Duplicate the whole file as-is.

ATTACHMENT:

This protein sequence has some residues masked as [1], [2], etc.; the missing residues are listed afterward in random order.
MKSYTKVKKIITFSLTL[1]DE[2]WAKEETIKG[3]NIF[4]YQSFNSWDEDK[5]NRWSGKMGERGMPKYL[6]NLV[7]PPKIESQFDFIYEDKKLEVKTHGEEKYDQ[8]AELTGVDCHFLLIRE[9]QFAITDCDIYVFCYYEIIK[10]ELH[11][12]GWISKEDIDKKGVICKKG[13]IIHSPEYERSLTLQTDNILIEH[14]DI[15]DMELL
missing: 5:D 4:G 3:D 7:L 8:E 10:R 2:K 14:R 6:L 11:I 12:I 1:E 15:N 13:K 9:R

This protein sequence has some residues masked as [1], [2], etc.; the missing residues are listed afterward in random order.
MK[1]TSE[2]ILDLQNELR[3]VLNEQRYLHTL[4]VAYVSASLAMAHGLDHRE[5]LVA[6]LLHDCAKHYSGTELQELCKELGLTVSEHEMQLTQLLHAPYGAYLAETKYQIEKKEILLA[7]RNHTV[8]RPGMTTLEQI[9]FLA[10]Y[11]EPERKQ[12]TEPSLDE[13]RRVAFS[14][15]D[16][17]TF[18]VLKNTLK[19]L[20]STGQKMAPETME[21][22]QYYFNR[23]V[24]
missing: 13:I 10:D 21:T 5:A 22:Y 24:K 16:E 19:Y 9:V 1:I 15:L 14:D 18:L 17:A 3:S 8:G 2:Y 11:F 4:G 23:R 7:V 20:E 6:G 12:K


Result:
This protein sequence has some residues masked as [1], [2], etc.; the missing residues are listed afterward in random order.
MKSYTKVKKIITFSLTL[1]DE[2]WAKEETIKG[3]NIF[4]YQSFNSWDEDK[5]NRWSGKMGERGMPKYL[6]NLV[7]PPKIESQFDFIYEDKKLEVKTHGEEKYDQ[8]AELTGVDCHFLLIRE[9]QFAITDCDIYVFCYYEIIK[10]ELH[11][12]GWISKEDIDKKGVICKKG[13]IIHSPEYERSLTLQTDNILIEH[14]DI[15]DMELL
missing: 5:D 4:G 3:D 7:L 8:E 10:R 2:K 14:R 6:L 11:I 12:I 1:E 15:N 13:K 9:R

This protein sequence has some residues masked as [1], [2], etc.; the missing residues are listed afterward in random order.
MK[1]TSE[2]ILDLQNELR[3]VLNEQRYLHTL[4]VAYVSASLAMAHGLDHRE[5]LVA[6]LLHDCAKHYSGTELQELCKELGLTVSEHEMQLTQLLHAPYGAYLAETKYQIEKKEILLA[7]RNHTV[8]RPGMTTLEQI[9]FLA[10]Y[11]EPERKQ[12]TEPSLDE[13]RRVAFS[14][15]D[16][17]TF[18]VLKNTLK[19]L[20]STGQKMAPETME[21][22]QYYFNR[23]V[24]
missing: 13:I 10:D 21:T 5:A 22:Y 24:K 16:E 19:Y 9:V 1:I 15:L 14:D 18:L 17:A 3:S 8:G 2:Y 11:F 4:G 23:R 7:V 20:E 6:G 12:K